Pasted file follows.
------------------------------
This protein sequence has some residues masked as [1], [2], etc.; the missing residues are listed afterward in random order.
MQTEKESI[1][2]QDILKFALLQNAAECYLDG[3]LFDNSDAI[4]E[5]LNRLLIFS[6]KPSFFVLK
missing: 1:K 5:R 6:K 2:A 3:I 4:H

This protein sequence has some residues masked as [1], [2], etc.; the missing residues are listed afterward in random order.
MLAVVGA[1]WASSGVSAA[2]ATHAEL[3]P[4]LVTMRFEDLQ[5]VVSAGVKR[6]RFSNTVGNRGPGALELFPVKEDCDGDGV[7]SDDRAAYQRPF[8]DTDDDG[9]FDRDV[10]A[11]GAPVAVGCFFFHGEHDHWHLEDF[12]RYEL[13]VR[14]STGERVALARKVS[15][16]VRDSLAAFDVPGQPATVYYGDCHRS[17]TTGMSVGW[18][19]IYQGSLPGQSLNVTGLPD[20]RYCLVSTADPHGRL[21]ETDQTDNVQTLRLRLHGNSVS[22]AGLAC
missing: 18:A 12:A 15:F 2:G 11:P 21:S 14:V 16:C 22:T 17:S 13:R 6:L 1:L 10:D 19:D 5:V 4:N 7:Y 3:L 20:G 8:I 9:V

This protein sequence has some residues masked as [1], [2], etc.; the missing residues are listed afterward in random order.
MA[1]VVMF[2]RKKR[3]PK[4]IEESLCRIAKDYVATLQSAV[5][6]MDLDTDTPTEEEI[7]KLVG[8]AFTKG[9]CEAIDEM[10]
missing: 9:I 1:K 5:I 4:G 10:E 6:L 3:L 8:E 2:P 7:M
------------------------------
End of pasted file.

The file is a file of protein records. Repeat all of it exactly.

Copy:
This protein sequence has some residues masked as [1], [2], etc.; the missing residues are listed afterward in random order.
MQTEKESI[1][2]QDILKFALLQNAAECYLDG[3]LFDNSDAI[4]E[5]LNRLLIFS[6]KPSFFVLK
missing: 1:K 5:R 6:K 2:A 3:I 4:H

This protein sequence has some residues masked as [1], [2], etc.; the missing residues are listed afterward in random order.
MLAVVGA[1]WASSGVSAA[2]ATHAEL[3]P[4]LVTMRFEDLQ[5]VVSAGVKR[6]RFSNTVGNRGPGALELFPVKEDCDGDGV[7]SDDRAAYQRPF[8]DTDDDG[9]FDRDV[10]A[11]GAPVAVGCFFFHGEHDHWHLEDF[12]RYEL[13]VR[14]STGERVALARKVS[15][16]VRDSLAAFDVPGQPATVYYGDCHRS[17]TTGMSVGW[18][19]IYQGSLPGQSLNVTGLPD[20]RYCLVSTADPHGRL[21]ETDQTDNVQTLRLRLHGNSVS[22]AGLAC
missing: 18:A 12:A 15:F 2:G 11:P 21:S 14:V 16:C 22:T 17:S 13:R 6:L 1:L 10:D 19:D 5:V 4:N 7:Y 3:L 20:G 8:I 9:V

This protein sequence has some residues masked as [1], [2], etc.; the missing residues are listed afterward in random order.
MA[1]VVMF[2]RKKR[3]PK[4]IEESLCRIAKDYVATLQSAV[5][6]MDLDTDTPTEEEI[7]KLVG[8]AFTKG[9]CEAIDEM[10]
missing: 9:I 1:K 5:I 4:G 10:E 6:L 3:L 8:E 2:P 7:M